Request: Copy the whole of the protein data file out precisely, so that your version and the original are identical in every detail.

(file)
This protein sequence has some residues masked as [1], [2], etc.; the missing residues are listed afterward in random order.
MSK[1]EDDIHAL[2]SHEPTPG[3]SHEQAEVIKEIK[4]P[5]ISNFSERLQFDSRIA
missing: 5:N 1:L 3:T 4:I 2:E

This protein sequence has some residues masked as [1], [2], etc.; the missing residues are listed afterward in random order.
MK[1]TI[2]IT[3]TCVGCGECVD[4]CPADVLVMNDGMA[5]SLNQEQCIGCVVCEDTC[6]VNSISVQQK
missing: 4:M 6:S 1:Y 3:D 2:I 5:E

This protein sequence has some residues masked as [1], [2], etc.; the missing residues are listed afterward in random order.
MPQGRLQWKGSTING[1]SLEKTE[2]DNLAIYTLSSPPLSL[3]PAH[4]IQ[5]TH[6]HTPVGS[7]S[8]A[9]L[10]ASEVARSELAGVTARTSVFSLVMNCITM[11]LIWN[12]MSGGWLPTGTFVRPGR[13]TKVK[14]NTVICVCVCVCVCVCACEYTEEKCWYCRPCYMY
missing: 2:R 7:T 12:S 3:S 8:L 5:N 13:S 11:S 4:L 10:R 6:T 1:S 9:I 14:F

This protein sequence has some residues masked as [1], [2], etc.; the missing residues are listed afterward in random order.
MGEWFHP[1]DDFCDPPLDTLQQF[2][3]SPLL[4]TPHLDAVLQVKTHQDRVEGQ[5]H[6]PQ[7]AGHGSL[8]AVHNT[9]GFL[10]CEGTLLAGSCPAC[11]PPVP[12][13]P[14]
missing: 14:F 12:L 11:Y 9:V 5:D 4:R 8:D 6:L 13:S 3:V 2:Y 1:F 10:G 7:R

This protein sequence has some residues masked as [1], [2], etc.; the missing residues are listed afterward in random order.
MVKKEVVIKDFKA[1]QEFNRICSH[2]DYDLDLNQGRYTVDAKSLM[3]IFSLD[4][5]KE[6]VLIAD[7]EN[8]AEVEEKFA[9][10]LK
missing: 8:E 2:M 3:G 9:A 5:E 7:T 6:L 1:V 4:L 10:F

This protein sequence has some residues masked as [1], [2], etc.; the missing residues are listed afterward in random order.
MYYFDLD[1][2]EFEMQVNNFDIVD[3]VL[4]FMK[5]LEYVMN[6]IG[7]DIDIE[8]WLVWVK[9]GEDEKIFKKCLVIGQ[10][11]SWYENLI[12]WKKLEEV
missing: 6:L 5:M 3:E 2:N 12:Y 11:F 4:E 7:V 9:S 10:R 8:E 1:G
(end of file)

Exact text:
This protein sequence has some residues masked as [1], [2], etc.; the missing residues are listed afterward in random order.
MSK[1]EDDIHAL[2]SHEPTPG[3]SHEQAEVIKEIK[4]P[5]ISNFSERLQFDSRIA
missing: 5:N 1:L 3:T 4:I 2:E

This protein sequence has some residues masked as [1], [2], etc.; the missing residues are listed afterward in random order.
MK[1]TI[2]IT[3]TCVGCGECVD[4]CPADVLVMNDGMA[5]SLNQEQCIGCVVCEDTC[6]VNSISVQQK
missing: 4:M 6:S 1:Y 3:D 2:I 5:E

This protein sequence has some residues masked as [1], [2], etc.; the missing residues are listed afterward in random order.
MPQGRLQWKGSTING[1]SLEKTE[2]DNLAIYTLSSPPLSL[3]PAH[4]IQ[5]TH[6]HTPVGS[7]S[8]A[9]L[10]ASEVARSELAGVTARTSVFSLVMNCITM[11]LIWN[12]MSGGWLPTGTFVRPGR[13]TKVK[14]NTVICVCVCVCVCVCACEYTEEKCWYCRPCYMY
missing: 2:R 7:T 12:S 3:S 8:L 5:N 13:S 11:S 4:L 10:R 6:T 1:S 9:I 14:F

This protein sequence has some residues masked as [1], [2], etc.; the missing residues are listed afterward in random order.
MGEWFHP[1]DDFCDPPLDTLQQF[2][3]SPLL[4]TPHLDAVLQVKTHQDRVEGQ[5]H[6]PQ[7]AGHGSL[8]AVHNT[9]GFL[10]CEGTLLAGSCPAC[11]PPVP[12][13]P[14]
missing: 14:F 12:L 11:Y 9:V 5:D 4:R 8:D 6:L 13:S 3:V 2:Y 1:F 10:G 7:R

This protein sequence has some residues masked as [1], [2], etc.; the missing residues are listed afterward in random order.
MVKKEVVIKDFKA[1]QEFNRICSH[2]DYDLDLNQGRYTVDAKSLM[3]IFSLD[4][5]KE[6]VLIAD[7]EN[8]AEVEEKFA[9][10]LK
missing: 8:E 2:M 3:G 9:A 5:E 7:T 6:L 1:V 4:L 10:F

This protein sequence has some residues masked as [1], [2], etc.; the missing residues are listed afterward in random order.
MYYFDLD[1][2]EFEMQVNNFDIVD[3]VL[4]FMK[5]LEYVMN[6]IG[7]DIDIE[8]WLVWVK[9]GEDEKIFKKCLVIGQ[10][11]SWYENLI[12]WKKLEEV
missing: 6:L 5:M 3:E 2:N 12:Y 11:F 4:E 7:V 9:S 10:R 8:E 1:G